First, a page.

The Level Playing Field

Posted on September 16, 2018

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What do we mean by this old adage, “playing on a level playing field?” A few weeks ago, while walking my two Standard Poodles, Miller and Dudley, and their new sidekick, Stanley a Golden Doodle, out at Bryce Lawn, I noticed a soccer camp going full bore over at the UA playing fields. The kids were out there early before it got hot, and they were racing across the fields, kicking, jumping, playing like kids maybe a half century or so ago in a neighborhood lot. This, of course, was a lot more organized.

None of the kids at the soccer camp at UA had any advantages over any of the other kids. They wore different colored shorts and t-shirts but they were all competing fairly, no advantages given or taken. And if you tripped someone, you paid the penalty. Same rules for all. Playing on a level playing field.

As I was thinking of our world today with all its problems, the little adage kept running through my mind. That’s what this country is all about, isn’t it? Playing on a level playing field?

It means in the largest context possible—across all America and including all Americans—that we all compete for everything equally, at least in theory. Don’t undermine our argument immediately by thinking, “but what about….” Let’s think of the positives, rather than the negatives—like race, privilege, ethnic origins, religion, and all the other attributes that make up this remarkable nation. Some of those were, by the way, both positive and negative depending upon the time/era and circumstances.

The positives were emphasized in the desire for both liberty and equality in the very dawn of this country’s history with the American Revolution. These were, understandably, ideals we hoped to lift up in our national culture. To truly give all an equal opportunity to realize their dreams and/or ambitions, we needed to provide the “level playing field.” And one of the most powerful ingredients was to provide an equal access to education. Education was viewed not only as necessary to promote learning, but it also became a social escalator.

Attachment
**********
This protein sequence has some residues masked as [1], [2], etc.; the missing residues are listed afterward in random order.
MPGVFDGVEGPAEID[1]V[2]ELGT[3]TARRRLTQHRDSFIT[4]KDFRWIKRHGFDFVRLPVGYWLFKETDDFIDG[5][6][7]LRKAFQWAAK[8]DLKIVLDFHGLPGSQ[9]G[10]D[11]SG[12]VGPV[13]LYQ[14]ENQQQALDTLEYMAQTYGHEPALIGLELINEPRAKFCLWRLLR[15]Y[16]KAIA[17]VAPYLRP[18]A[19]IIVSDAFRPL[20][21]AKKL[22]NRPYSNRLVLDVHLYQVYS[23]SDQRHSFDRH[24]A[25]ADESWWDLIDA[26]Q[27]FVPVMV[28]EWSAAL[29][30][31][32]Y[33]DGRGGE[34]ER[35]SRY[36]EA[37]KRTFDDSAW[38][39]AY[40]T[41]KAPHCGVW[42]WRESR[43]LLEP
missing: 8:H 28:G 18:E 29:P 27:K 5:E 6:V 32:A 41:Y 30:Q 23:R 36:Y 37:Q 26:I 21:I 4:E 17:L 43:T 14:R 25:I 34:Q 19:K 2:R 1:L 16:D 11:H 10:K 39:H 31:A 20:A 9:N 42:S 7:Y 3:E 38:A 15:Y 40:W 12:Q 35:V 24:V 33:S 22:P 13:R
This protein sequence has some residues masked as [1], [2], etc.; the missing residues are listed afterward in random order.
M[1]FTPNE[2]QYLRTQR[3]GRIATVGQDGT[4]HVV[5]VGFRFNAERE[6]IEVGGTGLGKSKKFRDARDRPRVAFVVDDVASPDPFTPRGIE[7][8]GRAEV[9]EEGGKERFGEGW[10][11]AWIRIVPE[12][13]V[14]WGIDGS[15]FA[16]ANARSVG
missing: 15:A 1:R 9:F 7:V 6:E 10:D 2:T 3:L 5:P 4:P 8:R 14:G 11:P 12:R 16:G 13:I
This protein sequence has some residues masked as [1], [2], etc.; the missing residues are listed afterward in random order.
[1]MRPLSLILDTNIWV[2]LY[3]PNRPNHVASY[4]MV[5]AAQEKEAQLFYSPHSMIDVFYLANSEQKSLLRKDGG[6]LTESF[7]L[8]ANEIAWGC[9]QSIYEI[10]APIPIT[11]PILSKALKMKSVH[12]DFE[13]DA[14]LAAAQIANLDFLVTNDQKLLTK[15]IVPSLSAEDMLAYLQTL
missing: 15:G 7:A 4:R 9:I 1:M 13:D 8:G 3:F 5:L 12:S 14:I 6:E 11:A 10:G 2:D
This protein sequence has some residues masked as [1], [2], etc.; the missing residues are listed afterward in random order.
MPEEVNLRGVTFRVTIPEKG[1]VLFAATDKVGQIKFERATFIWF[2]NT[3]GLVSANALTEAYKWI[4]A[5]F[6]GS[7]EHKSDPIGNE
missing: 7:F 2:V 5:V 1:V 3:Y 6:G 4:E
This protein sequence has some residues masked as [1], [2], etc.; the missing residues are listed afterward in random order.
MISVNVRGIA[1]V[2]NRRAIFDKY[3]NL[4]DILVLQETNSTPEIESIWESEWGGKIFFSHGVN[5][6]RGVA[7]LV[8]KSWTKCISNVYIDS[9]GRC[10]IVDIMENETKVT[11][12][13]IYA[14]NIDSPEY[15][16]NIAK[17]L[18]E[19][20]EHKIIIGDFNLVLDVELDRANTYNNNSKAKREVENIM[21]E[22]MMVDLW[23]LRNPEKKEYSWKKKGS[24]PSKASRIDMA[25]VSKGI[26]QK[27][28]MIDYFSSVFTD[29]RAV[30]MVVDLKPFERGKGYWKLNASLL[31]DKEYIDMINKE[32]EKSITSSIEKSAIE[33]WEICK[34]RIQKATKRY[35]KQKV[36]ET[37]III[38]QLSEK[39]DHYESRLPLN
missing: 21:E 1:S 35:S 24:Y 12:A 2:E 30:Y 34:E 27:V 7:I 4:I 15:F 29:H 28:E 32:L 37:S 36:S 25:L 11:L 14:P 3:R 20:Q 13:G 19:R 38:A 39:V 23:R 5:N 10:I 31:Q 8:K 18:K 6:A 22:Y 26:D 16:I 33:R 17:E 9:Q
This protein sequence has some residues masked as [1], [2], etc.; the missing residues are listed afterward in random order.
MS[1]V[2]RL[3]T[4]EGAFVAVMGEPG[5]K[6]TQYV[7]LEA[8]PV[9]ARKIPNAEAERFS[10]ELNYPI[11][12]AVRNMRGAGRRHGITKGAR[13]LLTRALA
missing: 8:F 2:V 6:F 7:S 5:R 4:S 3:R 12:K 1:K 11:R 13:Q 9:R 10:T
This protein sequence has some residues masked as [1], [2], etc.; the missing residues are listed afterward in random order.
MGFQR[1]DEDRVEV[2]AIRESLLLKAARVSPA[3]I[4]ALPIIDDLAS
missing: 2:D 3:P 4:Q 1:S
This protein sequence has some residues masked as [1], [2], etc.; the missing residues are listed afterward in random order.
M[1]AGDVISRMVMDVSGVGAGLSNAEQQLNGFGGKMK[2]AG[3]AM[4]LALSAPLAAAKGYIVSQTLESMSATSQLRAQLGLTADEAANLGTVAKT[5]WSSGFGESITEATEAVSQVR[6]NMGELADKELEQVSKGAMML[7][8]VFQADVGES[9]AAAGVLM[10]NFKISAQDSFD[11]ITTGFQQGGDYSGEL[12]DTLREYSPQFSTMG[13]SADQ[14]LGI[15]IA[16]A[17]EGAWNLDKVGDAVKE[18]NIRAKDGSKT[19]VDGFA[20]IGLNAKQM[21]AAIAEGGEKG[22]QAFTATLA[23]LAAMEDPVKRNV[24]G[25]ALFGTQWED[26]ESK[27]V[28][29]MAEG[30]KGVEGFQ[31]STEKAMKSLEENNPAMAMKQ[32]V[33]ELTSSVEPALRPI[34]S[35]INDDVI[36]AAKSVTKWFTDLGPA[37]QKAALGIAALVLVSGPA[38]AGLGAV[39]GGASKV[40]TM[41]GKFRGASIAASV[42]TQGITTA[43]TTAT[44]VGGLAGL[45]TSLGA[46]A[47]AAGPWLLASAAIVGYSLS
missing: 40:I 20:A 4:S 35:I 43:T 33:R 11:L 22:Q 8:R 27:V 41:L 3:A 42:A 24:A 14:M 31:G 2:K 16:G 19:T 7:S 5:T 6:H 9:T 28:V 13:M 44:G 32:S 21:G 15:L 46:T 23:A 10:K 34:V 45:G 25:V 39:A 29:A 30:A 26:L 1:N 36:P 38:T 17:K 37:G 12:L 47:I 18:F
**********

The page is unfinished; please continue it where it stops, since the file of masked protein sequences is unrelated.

The first “public” school in the country was established very early in our history, in 1635 in Boston. The Boston Latin School is still the oldest public school in the nation. By the beginning of the independent republic after the Revolution, many examples of public education existed, largely in the New England states where literacy was a keystone of learning about one’s God.

It is no coincidence that the earliest colleges, like Harvard, 1635, were established to train ministers. If you were a good Puritan and were going to read the Bible to grow in your faith, then you perforce had to be literate. This very phenomenon, schools and literacy, was undermining the old system of privilege and control that the Church and the nobility of old Europe possessed over the great mass of people. We were moving towards a level playing field.

In the nineteenth century Noah Webster and Horace Mann moved to make that level playing field ever more significant in our national culture. They espoused public education, supported by tax dollars, for all citizens. Education in the public schools was not just about ‘riting, ‘reading, and ‘rithmetic, but about teaching certain values, like patriotism, Christianity, obedience, and let’s call them the rules of the road, or how life works. Few were cut any slack because of ethnic origins, race, color, privilege, birth, family or any other factor. That slavery still existed and automatically kept blacks off the playing field was true until the Civil War, and the struggle to get them on the level playing field lasted a century after the end that War.

By the second half of the nineteenth century, America was swarming with immigrants who wanted to get on that playing field.  If you came over as a poor Russian or Italian or Chinese immigrant during the great wave of migration at the end of the nineteenth and beginning of the twentieth centuries, the key to moving your children forward was to educate them in the public schools.

Don’t let anyone fool you into thinking that the shakers of the world are more important than the teachers, such as the little snippy piece attributed to George Bernard Shaw, “those who can, do, those who can’t, teach.” It is the moms and dads and teachers of the world who make us who we are. Let’s hear it for teachers and those level playing fields.

Published as “Education is the key to a level playing field,” in The Tuscaloosa News, Sunday, Aug. 19, 2018

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